|Then do you, Phineas, and you, Simeon, go with Jonas to the place where the bag is hidden, and carry it to the place we have fixed upon for our camp. If, on the way, you come across a herd of goats, shoot two or three of them and take them with you, and get fires ready. The day is getting on, but we will go across the mountains, and see where the Romans are pitching their camp and, by sunset, we will be with you.|

Making their way along the mountain the band came, after an hour's walking, to a point where they could obtain a view of Gamala. The city stood on the western extremity of the hill which, after sloping gradually down, rose suddenly in a sharp ridge like the hump of a camel -- from which the town had its name, Gamala. On both sides, this rock ended abruptly in a precipitous chasm; in which ran the two branches of the Hieromax, which met at the lower end of the ridge, and ran together into the end of the lake at Tarichea, three miles away.

Thus, Gamala was only accessible from behind, where the ridge joined the mountains. Across this neck of land a deep fosse had been dug, so as to cut off all approach. The houses were crowded thickly on the steep slope of the ridge, which was so abrupt that the houses seemed to overhang one another. On the southern crag, which was of immense height, was the citadel of the town. There was a spring, supplying abundance of water, within the walls. Had it been defended by a garrison as brave and numerous as that of Jotapata, it would have been well-nigh impregnable; but Cheres and Joseph, who commanded, had none of the genius of Josephus, although they were brave and determined.

The city was crowded with fugitives from all parts; and had already, for seven months, resisted a besieging force which Agrippa had sent against it. It was impossible to blockade the whole circuit of the town; but Vespasian took possession of all the neighboring heights, and established his camp, with that of the Fifteenth Legion, on the hill facing the city to the east. The Fifth Legion threw up works, opposite the center of the city; while the Tenth set to work to fill up ditches and ravines, in order to facilitate the approaches.

Agrippa approached the wall, to persuade the inhabitants to surrender; but was struck on the right elbow by a stone from a sling, and forced to retire. This insult to the native king, who came in the character of an ambassador, enraged the Romans; and they set about the operations for the siege with great vigor In spite of the efforts of the Jews, the fosse which protected the wall on the east was speedily filled up; and the Romans then began, as at Jotapata, to raise an embankment facing the wall.

The day after the Romans had established their camp, John and his followers advanced along the mountain until they could look down upon it and, for a long time, watched the Romans at work, and learned all the details of the camp.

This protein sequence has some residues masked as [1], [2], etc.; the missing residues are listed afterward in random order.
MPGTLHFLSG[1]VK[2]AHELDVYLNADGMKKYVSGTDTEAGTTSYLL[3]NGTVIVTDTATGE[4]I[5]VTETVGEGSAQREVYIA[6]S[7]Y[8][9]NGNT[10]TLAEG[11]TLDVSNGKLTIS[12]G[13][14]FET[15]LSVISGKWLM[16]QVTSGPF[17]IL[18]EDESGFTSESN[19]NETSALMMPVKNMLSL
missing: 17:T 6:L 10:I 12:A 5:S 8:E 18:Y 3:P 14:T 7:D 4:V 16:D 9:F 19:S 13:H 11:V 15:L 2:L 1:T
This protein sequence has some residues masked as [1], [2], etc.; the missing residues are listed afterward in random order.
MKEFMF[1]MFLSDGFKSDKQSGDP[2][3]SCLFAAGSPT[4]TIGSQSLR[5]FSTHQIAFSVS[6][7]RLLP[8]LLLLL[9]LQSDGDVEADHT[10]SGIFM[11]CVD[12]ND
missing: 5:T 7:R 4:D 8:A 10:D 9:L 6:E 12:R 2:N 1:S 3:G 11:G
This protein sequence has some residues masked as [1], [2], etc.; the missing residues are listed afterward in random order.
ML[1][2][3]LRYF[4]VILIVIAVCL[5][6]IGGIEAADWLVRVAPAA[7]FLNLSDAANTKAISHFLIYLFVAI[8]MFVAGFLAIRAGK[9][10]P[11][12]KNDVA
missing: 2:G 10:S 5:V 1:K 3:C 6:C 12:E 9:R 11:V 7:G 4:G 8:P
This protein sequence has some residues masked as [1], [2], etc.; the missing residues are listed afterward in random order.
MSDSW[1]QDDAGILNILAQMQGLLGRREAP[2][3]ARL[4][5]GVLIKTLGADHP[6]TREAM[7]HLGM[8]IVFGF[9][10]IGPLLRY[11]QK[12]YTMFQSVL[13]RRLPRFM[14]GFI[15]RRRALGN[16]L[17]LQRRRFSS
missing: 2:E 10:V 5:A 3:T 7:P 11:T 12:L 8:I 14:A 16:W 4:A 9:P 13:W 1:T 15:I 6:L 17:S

|You must fix them in your minds,| John said, |in order that, even on a dark night, you may be able to make your way about it without difficulty; so that you may be able, after striking a blow, to fly directly to the mountain -- for any who get confused, and miss their way, will assuredly be killed. You see, the enemy have placed a strong guard, halfway up the hillside, in order to protect themselves from surprise; but it will be possible, by moving down to the streams, and then mounting again, to reach the camp without passing through them. And by the same way we must make our retreat for, if we succeed in setting the camp on fire, the flames will enable the guard on the mountains to see us approaching them.

|I had hoped that we might be able to penetrate, unobserved, to the tent of Vespasian, and to slay him and some of his generals but, by the bustle that we see round that tower on the hillside, and by the strong force of cavalry picketed round it, it is evident that he has taken up his quarters there and, indeed, from the top of the tower he can look down upon the town, and on all that is passing there, and issue his directions to his troops accordingly; so we must give up that idea. Another time, we may be more fortunate.

|But see, a great number of troops are ascending the hill towards us, doubtless to cut timber for their works. As soon as they are at work, we will attack them.|

The party retired into the forest and, as soon as they heard the sound of the Roman axes, they crept quietly forward; moving noiselessly, with their sandaled feet, among the trees. When within a short distance of the Romans, John ordered them to halt; and crept forward, with Jonas, to reconnoiter There was little fear of their being heard, for several hundred men were at work, felling trees; a line of sentries, at ten paces apart, standing under arms to prevent a surprise. The Romans were working too thickly to permit of any successful action, by so small a party; and John saw that the idea of an attack must be abandoned, and that he must confine himself, for the present, to harassing the sentries.

Rejoining his men, he told them what he had discovered; and bade them scatter along the line and, crawling up under the protection of the trees, to approach as near as they could to the line of sentries; and then to shoot at them -- or at the workmen, many of whom, having thrown off their heavy armor to enable them the better to work, offered more favorable marks for the arrows than the sentries -- whose faces, only, were exposed.

They were on no account to come to close quarters with the Romans. If the latter advanced, they were instantly to retire, approaching again as soon as the Romans recommenced their work; and so to continue, until he blew the signal for them to draw off, altogether. They were not to begin until they heard his signal for attack.